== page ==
The Goals of the Taskforce are to develop and execute the following items:

To propose a National Collective network, website, template of Best Academic Practice Models for Black students

To present school districts/schools as Best Academic Practice Models for Black students

To align thinking around the concept of Best Academic Practice Models for Black students

Equity and equality are mutually integral concepts. Federal law and court cases require equality. Correcting educational inequities can assure equality based on the U.S. Constitution and legal precedent.


The Ohio NAACP Taskforce started from a request from the National NAACP to Mrs. Sybil Edwards-McNabb, former NAACP Ohio Conference State President, to have Ohio represented in a nineteen (19) state conference on Every Student Succeed Act (ESSA) to be held in Chicago and Houston.

Upon completion of the Conference, the Ohio Task Force was requested to participate in the Washington, D.C. ESSA Conference hosted by the President and CEO, Thomas J. Donohue of the United States Chamber of Commerce and the President and CEO, Cornell Brooks of the National NAACP.

Upon the election of the current NAACP President, Tom Roberts (2017 to present), the Task Force was asked to continue the work and to help engage the Ohio Department of Education, State Superintendent Paulo DeMaria, State Board of Education President, Laura Kohler, and Ohio State Board of Education Vice President, Charlotte McGuire.

The State of Ohio Collective, a 501c3 Think Tank, joined the work in 2020 adding statewide support, research, scope, and analysis to the project.


The task force was created to improve and correct outcomes for Black children. Evidence and research read the foundation of strategies that are effective in improving outcomes for children who are Black. The work of the task force focused on the following key areas:

Understanding and identifying best academic and non-academic practice models, strategies and actions that are successful in schools and districts that have closed the achievement gap for Black students in Ohio schools.

Recognizing that implementing change is the greatest challenge, identify schools that are demonstrating high-quality change and improvement management, and the practice models being used by these schools that result in overcoming barriers and closing the achievement gap.

Creating a template and self-assessment tools that schools and districts or others can use to gauge the level of implementation of best practice models, and to guide improvement planning and implementation.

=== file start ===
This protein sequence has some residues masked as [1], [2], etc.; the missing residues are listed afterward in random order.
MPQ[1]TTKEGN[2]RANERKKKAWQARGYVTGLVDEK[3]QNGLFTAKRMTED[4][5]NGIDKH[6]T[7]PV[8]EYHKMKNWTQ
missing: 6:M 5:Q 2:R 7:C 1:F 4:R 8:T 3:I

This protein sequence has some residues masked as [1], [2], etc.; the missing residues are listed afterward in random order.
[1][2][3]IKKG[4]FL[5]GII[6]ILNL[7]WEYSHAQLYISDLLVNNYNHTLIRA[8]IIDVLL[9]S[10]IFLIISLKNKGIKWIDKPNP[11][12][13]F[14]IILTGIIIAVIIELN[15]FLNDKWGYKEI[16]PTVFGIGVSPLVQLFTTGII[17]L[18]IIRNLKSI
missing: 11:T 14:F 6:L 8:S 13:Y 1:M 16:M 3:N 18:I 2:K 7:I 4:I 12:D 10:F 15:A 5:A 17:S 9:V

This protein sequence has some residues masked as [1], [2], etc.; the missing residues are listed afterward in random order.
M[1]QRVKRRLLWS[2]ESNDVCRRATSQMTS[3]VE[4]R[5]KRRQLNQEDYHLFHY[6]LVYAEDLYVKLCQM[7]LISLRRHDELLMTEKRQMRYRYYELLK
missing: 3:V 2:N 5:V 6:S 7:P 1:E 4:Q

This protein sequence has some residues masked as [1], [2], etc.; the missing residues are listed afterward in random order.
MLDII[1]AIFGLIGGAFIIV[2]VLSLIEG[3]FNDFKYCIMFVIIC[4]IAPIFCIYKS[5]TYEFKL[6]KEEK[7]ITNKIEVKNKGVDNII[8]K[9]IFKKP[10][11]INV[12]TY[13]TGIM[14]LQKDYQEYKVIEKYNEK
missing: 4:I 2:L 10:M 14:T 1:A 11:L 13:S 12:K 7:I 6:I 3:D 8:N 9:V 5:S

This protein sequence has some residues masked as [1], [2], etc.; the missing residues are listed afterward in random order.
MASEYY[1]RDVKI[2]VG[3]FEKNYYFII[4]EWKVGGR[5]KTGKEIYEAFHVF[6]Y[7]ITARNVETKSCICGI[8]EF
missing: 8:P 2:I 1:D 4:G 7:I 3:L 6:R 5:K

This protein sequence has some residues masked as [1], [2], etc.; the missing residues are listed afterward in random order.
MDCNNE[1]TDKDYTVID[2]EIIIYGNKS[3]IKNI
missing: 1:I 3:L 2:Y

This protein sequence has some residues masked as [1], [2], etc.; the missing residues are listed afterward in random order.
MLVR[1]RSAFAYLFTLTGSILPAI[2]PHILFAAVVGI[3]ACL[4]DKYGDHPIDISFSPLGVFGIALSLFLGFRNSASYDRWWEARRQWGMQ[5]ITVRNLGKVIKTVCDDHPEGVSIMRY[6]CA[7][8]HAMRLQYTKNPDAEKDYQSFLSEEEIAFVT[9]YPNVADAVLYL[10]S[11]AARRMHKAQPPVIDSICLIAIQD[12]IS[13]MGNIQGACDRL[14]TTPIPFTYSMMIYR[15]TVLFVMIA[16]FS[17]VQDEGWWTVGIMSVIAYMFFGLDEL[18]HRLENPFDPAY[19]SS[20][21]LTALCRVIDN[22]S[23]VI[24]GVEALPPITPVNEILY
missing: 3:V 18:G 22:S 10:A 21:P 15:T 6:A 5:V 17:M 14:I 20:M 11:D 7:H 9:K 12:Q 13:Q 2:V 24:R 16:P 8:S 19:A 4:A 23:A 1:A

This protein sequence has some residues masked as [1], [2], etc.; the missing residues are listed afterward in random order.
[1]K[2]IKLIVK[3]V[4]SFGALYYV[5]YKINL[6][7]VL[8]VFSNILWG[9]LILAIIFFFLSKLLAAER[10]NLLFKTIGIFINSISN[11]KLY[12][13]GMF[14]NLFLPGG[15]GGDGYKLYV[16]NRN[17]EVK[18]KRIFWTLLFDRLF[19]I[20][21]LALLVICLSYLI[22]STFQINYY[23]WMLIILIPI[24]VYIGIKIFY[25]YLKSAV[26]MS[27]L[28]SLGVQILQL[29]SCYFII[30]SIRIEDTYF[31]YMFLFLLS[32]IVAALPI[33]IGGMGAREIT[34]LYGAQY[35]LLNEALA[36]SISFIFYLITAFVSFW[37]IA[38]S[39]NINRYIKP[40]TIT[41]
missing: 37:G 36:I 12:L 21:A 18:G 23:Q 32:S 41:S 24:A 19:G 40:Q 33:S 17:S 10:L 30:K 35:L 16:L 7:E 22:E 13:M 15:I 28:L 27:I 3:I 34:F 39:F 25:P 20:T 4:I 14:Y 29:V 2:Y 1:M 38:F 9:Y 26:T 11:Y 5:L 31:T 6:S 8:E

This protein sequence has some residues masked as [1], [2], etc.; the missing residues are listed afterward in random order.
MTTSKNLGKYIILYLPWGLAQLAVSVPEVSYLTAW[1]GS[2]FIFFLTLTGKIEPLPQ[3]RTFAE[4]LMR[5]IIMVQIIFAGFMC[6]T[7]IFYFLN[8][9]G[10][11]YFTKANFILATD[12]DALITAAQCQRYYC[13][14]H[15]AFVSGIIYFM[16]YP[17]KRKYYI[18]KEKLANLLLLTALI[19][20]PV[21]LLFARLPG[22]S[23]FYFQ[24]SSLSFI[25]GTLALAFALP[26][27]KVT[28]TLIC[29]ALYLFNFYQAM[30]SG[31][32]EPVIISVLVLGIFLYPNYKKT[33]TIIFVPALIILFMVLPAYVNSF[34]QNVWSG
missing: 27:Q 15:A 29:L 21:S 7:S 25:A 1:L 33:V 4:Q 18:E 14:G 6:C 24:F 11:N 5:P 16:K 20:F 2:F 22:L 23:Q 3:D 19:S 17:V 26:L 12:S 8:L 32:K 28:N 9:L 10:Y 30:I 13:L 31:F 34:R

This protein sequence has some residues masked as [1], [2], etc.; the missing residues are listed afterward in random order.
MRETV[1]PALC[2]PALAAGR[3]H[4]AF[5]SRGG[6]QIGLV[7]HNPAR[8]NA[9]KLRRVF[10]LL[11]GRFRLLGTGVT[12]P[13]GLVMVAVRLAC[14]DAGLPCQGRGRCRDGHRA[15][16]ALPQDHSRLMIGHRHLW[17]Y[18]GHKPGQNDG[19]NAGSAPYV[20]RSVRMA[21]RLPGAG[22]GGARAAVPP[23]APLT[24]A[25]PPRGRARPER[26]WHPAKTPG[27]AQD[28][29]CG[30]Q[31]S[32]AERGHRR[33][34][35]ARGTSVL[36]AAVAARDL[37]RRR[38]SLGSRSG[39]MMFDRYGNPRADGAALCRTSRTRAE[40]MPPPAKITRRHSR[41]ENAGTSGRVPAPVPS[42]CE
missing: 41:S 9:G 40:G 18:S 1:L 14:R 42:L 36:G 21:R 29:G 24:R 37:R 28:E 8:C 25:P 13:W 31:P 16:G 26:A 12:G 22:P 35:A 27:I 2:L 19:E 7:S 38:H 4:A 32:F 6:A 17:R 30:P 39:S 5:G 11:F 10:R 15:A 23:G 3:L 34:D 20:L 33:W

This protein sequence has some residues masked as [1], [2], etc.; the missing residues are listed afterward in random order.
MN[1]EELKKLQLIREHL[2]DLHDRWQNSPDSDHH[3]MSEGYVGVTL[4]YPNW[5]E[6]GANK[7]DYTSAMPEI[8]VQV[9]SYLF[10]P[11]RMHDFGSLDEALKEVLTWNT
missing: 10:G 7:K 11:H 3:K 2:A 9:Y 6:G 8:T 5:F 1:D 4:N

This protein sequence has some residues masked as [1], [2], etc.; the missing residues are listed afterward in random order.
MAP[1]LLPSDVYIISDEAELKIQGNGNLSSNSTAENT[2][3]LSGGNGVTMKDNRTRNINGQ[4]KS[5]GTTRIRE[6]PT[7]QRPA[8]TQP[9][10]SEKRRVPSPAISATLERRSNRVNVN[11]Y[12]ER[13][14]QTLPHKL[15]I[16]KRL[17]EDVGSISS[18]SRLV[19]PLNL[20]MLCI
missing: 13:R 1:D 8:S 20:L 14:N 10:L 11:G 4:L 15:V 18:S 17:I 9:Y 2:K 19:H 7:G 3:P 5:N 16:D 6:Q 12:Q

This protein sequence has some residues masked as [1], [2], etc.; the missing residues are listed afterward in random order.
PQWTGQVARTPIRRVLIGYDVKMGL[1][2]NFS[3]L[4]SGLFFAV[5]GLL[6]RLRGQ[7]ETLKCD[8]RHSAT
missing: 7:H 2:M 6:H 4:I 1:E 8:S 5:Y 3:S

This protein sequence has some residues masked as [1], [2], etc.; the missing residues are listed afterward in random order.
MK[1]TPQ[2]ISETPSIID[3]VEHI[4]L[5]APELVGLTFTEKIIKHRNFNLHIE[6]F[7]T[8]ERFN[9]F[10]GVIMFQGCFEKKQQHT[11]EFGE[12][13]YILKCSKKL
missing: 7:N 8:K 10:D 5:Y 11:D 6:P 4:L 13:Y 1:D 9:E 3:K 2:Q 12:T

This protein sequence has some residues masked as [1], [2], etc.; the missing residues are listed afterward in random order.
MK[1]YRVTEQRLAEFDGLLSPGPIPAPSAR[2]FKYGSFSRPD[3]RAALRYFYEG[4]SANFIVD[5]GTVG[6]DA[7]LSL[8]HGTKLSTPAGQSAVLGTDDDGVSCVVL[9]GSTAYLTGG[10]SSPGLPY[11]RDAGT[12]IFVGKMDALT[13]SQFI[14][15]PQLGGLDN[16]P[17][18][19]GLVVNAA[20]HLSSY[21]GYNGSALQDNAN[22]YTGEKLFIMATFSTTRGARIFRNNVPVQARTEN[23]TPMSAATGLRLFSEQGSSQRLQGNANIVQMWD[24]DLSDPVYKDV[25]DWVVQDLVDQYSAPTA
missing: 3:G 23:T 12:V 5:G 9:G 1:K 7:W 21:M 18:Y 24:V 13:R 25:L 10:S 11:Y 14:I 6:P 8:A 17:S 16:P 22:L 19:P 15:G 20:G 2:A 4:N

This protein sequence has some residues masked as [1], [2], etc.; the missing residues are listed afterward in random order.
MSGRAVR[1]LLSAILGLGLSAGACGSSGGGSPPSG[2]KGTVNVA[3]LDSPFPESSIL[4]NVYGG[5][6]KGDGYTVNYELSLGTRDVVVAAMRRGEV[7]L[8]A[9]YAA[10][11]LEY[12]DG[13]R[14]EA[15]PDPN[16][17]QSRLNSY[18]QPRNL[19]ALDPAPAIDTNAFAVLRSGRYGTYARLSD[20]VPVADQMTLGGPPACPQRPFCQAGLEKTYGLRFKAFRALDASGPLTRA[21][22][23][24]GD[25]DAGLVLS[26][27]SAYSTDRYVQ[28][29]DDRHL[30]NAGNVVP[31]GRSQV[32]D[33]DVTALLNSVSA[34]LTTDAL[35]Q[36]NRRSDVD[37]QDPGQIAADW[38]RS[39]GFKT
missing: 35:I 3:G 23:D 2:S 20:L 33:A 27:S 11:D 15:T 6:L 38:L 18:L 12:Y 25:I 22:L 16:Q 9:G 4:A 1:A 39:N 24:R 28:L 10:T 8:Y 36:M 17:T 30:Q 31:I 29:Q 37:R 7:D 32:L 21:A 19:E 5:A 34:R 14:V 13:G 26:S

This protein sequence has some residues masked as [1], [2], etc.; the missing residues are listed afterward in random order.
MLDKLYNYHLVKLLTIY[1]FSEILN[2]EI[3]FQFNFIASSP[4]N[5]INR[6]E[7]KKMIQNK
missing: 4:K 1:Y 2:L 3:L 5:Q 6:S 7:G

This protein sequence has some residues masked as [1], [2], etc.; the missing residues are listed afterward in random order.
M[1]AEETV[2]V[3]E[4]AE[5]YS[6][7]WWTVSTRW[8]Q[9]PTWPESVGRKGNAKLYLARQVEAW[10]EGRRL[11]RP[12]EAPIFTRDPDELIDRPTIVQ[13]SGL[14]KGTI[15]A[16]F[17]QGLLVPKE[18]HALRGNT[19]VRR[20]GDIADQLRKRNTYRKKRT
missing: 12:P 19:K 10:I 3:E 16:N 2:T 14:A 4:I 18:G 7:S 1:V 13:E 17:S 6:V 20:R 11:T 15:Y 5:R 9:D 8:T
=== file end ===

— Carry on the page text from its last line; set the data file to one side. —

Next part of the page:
Identifying key strategies and actions that will serve to disseminate and promote the use and implementation of the identified best practice models.

Defining a system of measurement and monitoring to gauge Ohio’s progress. Clarifying the expectations for academic achievement for each child, including each Black child.

Clarifying the expectations for academic achievement for each child, including each Black child.

Affirming the academic expectations and goals for the statewide education system, including interim state and district targets for closing achievement gaps consistent with federal law and federal expectations that such targets be ambitious and attainable.

  • “Setting Inferior Academic Expectations / Goals (54.8) for African American / Black Students and Superior Academic Expectations / Goals (84.3) for White Students goes against the 1954 U.S. Supreme Court’s Decision in Brown vs. Board of Education and Title VI of the 1964 Civil Rights Act passed by the U.S. Congress and signed by the President of the United States.”   READ MORE

  • “I write on behalf of the NAACP, the oldest and largest civil rights organization in the country. In June of 2022, the NAACP sent a letter to the Interim Superintendent of Public Instruction at the Ohio Department of Education (“ODOE”).”  READ MORE

  • “Executive Committee Resolution supporting and requesting the State of Ohio to provide “equal” education for “all” students as called for in the 1954 U.S. Supreme Court decision Brown V. Board of Education, especially African American students who have been historically discriminated against.”  READ MORE

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